National Finance director Carol Braithwaite said she wanted to leave her position, but was told by her partner - jailed National Finance boss Trevor Allan Ludlow - that he needed her at the company.

Braithwaite is on trial at the High Court at Auckland for misleading investors.

She faces one charge of making untrue statements in a company prospectus.

According to the Crown, there are ten material untruths in the document, an allegation Braithwaite now accepts.


She is defending the charge on the basis that she believed, at the time, the prospectus was correct.

The accused gave evidence in her own defence today and told the court she believed the 2005 prospectus she signed was true.

She said she had read it, along with any other documents that were given to her by other directors at the company.

"I thought this (the business) is all going great, the prospectus is correct," she said.

She had become a director at the request of Ludlow - her de facto partner.

"I thought that's what wives did, they become a director of their husband's company," she said.

But from early on in her directorship, she said she wasn't involved in the running of the day-to-day business.

From 2003, she said she wanted to resign from her position, but Ludlow wanted her to stay on.

"He couldn't get another director at that time," she said

Braithwaite told the court that if the pair disagreed Ludlow would get angry and in the past he would "take it out on the children".

"He would smack the young ones, he would smack them hard," she said.

Braithwaite had two children with Ludlow and three from her previous marriage living with her at the time.

Although the 2005 prospectus had said Braithwaite received $79,000 as a director, the accused said today she only received an allowance of $500 a week from Ludlow.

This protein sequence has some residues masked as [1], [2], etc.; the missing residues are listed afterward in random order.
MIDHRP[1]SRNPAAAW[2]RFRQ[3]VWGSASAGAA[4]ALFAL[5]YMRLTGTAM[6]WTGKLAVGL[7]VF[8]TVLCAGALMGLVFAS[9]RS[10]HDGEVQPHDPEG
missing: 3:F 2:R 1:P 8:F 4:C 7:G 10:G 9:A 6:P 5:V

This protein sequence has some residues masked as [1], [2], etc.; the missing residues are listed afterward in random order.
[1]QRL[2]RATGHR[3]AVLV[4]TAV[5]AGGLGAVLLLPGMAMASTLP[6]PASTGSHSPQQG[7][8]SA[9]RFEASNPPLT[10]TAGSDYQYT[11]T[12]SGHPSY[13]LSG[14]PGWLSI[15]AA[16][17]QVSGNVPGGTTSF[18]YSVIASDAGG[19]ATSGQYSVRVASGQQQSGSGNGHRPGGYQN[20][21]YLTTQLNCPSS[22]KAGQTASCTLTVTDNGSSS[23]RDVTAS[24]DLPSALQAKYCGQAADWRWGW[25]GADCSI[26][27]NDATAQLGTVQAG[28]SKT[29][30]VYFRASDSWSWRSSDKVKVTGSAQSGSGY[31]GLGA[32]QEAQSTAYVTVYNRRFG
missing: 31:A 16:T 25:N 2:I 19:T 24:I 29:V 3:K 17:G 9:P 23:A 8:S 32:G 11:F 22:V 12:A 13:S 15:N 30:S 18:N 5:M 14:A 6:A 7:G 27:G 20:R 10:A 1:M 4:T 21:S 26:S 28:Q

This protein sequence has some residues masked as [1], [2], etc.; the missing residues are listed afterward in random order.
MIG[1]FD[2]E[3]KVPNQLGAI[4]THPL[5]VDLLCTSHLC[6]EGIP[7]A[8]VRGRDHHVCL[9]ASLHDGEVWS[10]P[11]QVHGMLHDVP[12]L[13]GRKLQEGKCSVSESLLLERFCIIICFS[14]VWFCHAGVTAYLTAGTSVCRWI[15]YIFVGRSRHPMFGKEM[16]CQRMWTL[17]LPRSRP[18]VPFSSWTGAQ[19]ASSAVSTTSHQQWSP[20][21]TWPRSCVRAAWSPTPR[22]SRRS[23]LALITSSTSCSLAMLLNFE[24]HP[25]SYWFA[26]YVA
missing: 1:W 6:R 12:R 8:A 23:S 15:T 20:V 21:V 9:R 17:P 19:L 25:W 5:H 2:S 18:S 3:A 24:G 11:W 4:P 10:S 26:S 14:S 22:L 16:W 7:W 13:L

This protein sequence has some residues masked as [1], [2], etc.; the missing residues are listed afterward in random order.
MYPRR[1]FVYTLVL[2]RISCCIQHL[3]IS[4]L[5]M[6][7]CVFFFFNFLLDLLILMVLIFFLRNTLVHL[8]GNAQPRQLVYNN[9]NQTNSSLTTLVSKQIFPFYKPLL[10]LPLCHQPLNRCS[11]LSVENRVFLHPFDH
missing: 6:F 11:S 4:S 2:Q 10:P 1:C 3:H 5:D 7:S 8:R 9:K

Under cross-examination from the Crown Braithwaite said when she went to directors' meetings she had tried to be independent.

"I tried my best," she said.

The accused said she had not done any research into director responsibilities before taking up the position.

When asked by Crown lawyer John Dixon about controls that could have been in place to make sure the company was run correctly, Braithwaite replied.

"I didn't know that I was supposed to...I was following what the other directors were doing," she said.

She accepted, in hindsight, that she should have done more in her role as a director.

The Crown, which argues Braithwaite abdicated her responsibilities as a director, will continue its cross-examination this afternoon.

National Finance went into receivership in 2006, owing investors $21 million. Some investors have recovered 49c in the dollar.

Ludlow is serving a sentence of six years and four months after being convicted of charges laid by the Serious Fraud Office and the Financial Markets Authority.

He was found guilty last July of defrauding investors of an estimated $3.5 million.

He and Braithwaite once shared a $1.5 million Devonport property and in 2009 he blamed the stress of the business' failure for the pair's break-up.

Both are banned from being company directors until next April.

National Finance accountant John Gray pleaded guilty to theft and false accounting charges in the Auckland District Court in 2010 and was sentenced to nine months' home detention.